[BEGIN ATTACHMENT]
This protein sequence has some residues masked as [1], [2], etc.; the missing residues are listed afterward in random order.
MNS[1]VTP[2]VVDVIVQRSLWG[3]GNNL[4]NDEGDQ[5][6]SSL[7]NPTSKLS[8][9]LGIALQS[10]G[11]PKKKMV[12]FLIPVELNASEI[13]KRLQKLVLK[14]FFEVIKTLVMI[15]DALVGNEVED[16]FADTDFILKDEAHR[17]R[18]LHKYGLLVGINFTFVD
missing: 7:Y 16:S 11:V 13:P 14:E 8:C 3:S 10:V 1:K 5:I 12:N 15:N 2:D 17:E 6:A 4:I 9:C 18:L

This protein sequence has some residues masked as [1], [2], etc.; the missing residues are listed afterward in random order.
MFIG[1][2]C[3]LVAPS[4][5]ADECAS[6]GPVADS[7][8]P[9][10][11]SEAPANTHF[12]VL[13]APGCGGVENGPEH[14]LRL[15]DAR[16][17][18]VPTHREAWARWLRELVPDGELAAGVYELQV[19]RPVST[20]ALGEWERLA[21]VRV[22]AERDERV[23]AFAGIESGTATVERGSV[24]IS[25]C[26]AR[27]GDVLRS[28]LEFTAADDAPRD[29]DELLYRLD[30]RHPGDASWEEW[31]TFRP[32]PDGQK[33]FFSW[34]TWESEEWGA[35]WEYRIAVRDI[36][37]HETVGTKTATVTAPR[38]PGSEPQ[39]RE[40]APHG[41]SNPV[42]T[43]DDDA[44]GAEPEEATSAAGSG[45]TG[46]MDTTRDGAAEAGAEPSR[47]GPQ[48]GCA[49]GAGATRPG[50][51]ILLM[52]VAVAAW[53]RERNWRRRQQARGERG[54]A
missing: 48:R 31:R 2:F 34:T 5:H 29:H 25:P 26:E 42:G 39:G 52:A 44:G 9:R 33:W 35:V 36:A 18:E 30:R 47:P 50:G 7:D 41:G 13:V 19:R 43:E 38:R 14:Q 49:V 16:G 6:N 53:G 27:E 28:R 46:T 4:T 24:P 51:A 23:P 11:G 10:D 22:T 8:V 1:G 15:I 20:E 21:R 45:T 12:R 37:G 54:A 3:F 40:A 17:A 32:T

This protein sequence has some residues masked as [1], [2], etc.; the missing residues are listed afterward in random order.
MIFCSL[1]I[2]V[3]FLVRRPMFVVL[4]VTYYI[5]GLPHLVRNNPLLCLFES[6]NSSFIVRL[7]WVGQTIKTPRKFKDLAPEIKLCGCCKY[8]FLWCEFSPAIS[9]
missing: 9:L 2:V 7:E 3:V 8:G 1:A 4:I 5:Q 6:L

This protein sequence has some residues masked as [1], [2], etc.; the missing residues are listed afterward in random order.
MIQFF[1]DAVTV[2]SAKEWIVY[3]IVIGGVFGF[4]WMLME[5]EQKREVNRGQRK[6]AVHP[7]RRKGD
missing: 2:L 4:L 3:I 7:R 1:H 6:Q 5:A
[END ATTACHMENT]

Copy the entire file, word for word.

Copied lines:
This protein sequence has some residues masked as [1], [2], etc.; the missing residues are listed afterward in random order.
MNS[1]VTP[2]VVDVIVQRSLWG[3]GNNL[4]NDEGDQ[5][6]SSL[7]NPTSKLS[8][9]LGIALQS[10]G[11]PKKKMV[12]FLIPVELNASEI[13]KRLQKLVLK[14]FFEVIKTLVMI[15]DALVGNEVED[16]FADTDFILKDEAHR[17]R[18]LHKYGLLVGINFTFVD
missing: 7:Y 16:S 11:V 13:P 14:E 8:C 3:S 10:V 1:K 5:I 12:N 15:N 2:D 17:E 6:A 4:I 9:C 18:L

This protein sequence has some residues masked as [1], [2], etc.; the missing residues are listed afterward in random order.
MFIG[1][2]C[3]LVAPS[4][5]ADECAS[6]GPVADS[7][8]P[9][10][11]SEAPANTHF[12]VL[13]APGCGGVENGPEH[14]LRL[15]DAR[16][17][18]VPTHREAWARWLRELVPDGELAAGVYELQV[19]RPVST[20]ALGEWERLA[21]VRV[22]AERDERV[23]AFAGIESGTATVERGSV[24]IS[25]C[26]AR[27]GDVLRS[28]LEFTAADDAPRD[29]DELLYRLD[30]RHPGDASWEEW[31]TFRP[32]PDGQK[33]FFSW[34]TWESEEWGA[35]WEYRIAVRDI[36][37]HETVGTKTATVTAPR[38]PGSEPQ[39]RE[40]APHG[41]SNPV[42]T[43]DDDA[44]GAEPEEATSAAGSG[45]TG[46]MDTTRDGAAEAGAEPSR[47]GPQ[48]GCA[49]GAGATRPG[50][51]ILLM[52]VAVAAW[53]RERNWRRRQQARGERG[54]A
missing: 48:R 31:R 2:F 34:T 5:H 29:H 25:P 26:E 42:G 39:G 52:A 44:G 9:R 33:W 35:V 36:A 18:E 30:R 47:P 50:G 7:D 41:G 13:V 19:R 43:E 38:R 14:Q 49:V 16:G 6:N 53:G 27:E 28:R 46:T 4:T 24:P 51:A 23:P 11:G 10:D 22:T 8:V 1:G 15:I 20:E 21:R 45:T 12:R 37:G 54:A 3:F 40:A 17:A 32:T

This protein sequence has some residues masked as [1], [2], etc.; the missing residues are listed afterward in random order.
MIFCSL[1]I[2]V[3]FLVRRPMFVVL[4]VTYYI[5]GLPHLVRNNPLLCLFES[6]NSSFIVRL[7]WVGQTIKTPRKFKDLAPEIKLCGCCKY[8]FLWCEFSPAIS[9]
missing: 9:L 2:V 7:E 3:V 8:G 1:A 4:I 5:Q 6:L

This protein sequence has some residues masked as [1], [2], etc.; the missing residues are listed afterward in random order.
MIQFF[1]DAVTV[2]SAKEWIVY[3]IVIGGVFGF[4]WMLME[5]EQKREVNRGQRK[6]AVHP[7]RRKGD
missing: 2:L 4:L 3:I 7:R 1:H 6:Q 5:A